Over the summer, I served as a counselor at our local church camp. At the end of the week, I did the usual final clean-up and pack-up. I took out the trash, vacuumed the floors, and checked all the nooks and crannies for left-behind items. As I checked under the bed I found something odd — there was a book left behind by some kid in the past.
I have no idea how long it had been there, but it didn’t belong to our group. The book was “Aesop’s Fables.” I was just about to toss it when I started to thumb through the book randomly. What I found was a bookmark. Specifically, the bookmark was a torn-out page of the Bible!
I found the situation extremely disheartening. While I don’t know the exact circumstances that led to this, what I do know is the most valuable page in that particular copy of Aesop’s Fables was the page from the Bible.
In 2016, Barna found that only 25% of teens read the Bible at least once per week. Leaving 75% of teens reading it once a month or less (Barna). Lest we feel like adults are doing much better, in 2021, Statista found that only 34% of adults read the Bible at least once per week, leaving 66% of adults who read the Bible once a month or less (Statista).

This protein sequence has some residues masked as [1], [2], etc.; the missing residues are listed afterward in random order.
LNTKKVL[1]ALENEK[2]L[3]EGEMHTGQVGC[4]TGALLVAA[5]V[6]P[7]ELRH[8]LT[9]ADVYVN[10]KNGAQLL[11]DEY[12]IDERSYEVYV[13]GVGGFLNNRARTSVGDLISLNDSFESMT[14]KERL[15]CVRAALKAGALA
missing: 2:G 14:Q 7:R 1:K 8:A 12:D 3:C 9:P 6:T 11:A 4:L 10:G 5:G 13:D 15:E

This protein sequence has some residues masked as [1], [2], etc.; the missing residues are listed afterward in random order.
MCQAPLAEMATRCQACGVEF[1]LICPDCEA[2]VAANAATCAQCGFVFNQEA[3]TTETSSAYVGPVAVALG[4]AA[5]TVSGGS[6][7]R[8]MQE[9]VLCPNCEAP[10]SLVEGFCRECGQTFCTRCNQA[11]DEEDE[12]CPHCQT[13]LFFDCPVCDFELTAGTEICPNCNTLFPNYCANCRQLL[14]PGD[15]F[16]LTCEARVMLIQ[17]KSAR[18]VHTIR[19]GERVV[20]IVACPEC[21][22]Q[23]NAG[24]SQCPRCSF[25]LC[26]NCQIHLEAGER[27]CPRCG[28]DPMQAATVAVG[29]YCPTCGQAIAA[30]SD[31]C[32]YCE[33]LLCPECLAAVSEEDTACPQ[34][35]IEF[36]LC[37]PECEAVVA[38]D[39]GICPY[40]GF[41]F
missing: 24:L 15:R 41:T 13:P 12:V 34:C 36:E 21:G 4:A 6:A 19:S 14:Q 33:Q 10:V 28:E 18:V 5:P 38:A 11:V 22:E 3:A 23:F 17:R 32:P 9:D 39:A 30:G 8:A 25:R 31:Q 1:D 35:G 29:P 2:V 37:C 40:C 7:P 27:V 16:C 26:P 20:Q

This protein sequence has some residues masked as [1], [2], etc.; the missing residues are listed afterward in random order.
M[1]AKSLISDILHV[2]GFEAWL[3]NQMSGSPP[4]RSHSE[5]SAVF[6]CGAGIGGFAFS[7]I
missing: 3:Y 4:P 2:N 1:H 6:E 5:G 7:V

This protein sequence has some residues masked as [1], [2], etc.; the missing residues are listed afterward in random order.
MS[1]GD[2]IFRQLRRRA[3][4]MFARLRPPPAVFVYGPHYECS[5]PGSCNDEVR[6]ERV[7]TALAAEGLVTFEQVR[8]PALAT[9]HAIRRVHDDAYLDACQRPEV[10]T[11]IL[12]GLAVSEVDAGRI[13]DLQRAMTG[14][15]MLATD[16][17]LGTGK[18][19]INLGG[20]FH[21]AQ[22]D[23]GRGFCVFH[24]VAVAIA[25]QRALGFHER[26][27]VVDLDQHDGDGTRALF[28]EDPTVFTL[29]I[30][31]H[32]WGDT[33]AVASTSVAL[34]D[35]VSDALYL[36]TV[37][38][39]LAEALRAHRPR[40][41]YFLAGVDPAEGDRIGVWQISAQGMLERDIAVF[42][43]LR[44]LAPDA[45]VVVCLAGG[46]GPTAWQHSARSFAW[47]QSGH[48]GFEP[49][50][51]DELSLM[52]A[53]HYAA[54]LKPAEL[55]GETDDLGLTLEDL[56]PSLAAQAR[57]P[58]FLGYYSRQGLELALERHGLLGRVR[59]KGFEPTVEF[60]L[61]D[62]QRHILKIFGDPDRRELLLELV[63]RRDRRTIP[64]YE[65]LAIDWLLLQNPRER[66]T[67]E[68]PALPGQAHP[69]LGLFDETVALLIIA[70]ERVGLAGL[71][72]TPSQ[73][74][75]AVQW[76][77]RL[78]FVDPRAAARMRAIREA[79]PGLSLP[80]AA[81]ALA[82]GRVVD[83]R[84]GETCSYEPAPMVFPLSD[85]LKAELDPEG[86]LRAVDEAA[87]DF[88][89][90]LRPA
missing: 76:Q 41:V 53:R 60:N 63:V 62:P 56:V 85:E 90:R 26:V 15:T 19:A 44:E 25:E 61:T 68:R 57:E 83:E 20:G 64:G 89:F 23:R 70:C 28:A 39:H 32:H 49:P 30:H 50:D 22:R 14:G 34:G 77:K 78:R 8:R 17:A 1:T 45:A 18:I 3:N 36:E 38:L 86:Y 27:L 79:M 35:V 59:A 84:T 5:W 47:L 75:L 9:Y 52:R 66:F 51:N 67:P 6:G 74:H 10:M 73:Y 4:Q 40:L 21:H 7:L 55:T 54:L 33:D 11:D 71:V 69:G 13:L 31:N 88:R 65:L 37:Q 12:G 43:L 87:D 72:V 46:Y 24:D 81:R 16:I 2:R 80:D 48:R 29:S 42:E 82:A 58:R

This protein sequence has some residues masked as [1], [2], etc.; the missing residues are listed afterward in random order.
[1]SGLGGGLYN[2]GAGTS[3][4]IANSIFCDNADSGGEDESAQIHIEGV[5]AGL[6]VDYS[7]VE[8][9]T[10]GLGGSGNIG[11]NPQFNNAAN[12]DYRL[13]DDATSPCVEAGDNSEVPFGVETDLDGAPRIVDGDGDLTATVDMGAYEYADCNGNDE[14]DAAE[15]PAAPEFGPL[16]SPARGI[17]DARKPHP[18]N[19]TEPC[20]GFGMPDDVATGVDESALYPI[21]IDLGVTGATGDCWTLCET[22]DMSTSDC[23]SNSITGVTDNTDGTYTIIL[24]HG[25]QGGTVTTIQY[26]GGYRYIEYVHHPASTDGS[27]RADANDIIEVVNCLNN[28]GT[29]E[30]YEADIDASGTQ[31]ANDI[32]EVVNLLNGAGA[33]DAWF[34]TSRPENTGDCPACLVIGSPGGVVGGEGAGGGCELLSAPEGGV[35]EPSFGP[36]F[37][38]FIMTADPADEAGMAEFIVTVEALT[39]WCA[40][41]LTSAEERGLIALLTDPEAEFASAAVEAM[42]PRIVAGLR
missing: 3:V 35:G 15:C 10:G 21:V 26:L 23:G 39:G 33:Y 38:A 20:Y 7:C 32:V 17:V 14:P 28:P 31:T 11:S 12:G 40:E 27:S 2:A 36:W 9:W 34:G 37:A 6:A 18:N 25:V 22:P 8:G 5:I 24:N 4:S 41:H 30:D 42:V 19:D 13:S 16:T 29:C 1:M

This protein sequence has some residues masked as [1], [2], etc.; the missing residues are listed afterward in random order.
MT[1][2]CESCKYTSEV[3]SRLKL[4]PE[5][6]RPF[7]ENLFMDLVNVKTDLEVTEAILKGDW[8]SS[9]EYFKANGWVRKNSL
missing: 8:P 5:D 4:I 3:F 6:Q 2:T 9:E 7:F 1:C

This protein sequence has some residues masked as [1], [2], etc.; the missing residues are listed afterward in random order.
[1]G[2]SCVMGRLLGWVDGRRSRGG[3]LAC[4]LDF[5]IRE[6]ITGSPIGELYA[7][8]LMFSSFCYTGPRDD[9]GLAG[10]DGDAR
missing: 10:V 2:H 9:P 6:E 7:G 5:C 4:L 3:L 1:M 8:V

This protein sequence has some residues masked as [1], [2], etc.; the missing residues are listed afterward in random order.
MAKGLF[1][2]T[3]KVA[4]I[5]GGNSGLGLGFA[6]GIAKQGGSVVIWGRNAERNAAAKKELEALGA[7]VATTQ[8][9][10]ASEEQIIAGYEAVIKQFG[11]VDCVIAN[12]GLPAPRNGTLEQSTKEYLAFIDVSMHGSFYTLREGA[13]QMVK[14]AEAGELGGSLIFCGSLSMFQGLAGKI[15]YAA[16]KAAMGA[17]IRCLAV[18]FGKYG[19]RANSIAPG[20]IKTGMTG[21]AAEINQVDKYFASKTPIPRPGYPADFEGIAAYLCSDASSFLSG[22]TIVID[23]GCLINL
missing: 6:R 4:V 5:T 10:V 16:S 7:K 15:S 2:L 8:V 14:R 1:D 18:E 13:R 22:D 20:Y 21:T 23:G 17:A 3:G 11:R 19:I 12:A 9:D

So if most people aren’t really taking the Bible seriously, this is how it becomes a bookmark, a paperweight, or a dust collector.
How sad it is that we would rather read fables than the words of truth (John 17:17).
How tragic it is that we would rather read words that entertain us rather than the words that can save us (John 6:68; Acts 2:38).
How tragic that we find value in reading other people rather than the words inspired directly from the Almighty Creator (2 Timothy 3:16-17).
This is an epidemic of epic proportions in our culture, and the blame finger can be pointed in all sorts of directions. But for the moment, let’s let that finger point squarely at you and me. We need to read Scripture more ourselves. We need to talk about it more with others. We need to emphasize its importance with our children. We need to bring the words to life when we teach them to others. We, personally, must do better.
After all, we can only control ourselves, but our example can influence others. In fact, our influence must influence others. This isn’t a silly fable we’re talking about here. Eternity literally hinges on it.